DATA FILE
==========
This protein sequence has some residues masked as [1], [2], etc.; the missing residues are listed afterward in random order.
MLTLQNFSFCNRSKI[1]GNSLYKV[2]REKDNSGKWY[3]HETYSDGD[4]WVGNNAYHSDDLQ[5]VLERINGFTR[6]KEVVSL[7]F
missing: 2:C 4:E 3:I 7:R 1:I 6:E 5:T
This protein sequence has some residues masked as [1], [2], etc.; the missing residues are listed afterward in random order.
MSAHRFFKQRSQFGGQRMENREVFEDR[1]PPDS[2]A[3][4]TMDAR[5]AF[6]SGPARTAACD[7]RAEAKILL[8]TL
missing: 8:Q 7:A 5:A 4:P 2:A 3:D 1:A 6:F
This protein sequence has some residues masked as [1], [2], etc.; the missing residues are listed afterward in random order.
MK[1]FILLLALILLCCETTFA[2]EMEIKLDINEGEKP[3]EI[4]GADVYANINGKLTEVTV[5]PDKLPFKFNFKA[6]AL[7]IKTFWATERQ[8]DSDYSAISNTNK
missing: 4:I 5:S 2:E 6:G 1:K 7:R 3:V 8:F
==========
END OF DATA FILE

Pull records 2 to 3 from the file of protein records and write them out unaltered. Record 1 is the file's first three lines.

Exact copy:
This protein sequence has some residues masked as [1], [2], etc.; the missing residues are listed afterward in random order.
MSAHRFFKQRSQFGGQRMENREVFEDR[1]PPDS[2]A[3][4]TMDAR[5]AF[6]SGPARTAACD[7]RAEAKILL[8]TL
missing: 8:Q 7:A 5:A 4:P 2:A 3:D 1:A 6:F
This protein sequence has some residues masked as [1], [2], etc.; the missing residues are listed afterward in random order.
MK[1]FILLLALILLCCETTFA[2]EMEIKLDINEGEKP[3]EI[4]GADVYANINGKLTEVTV[5]PDKLPFKFNFKA[6]AL[7]IKTFWATERQ[8]DSDYSAISNTNK
missing: 4:I 5:S 2:E 6:G 1:K 7:R 3:V 8:F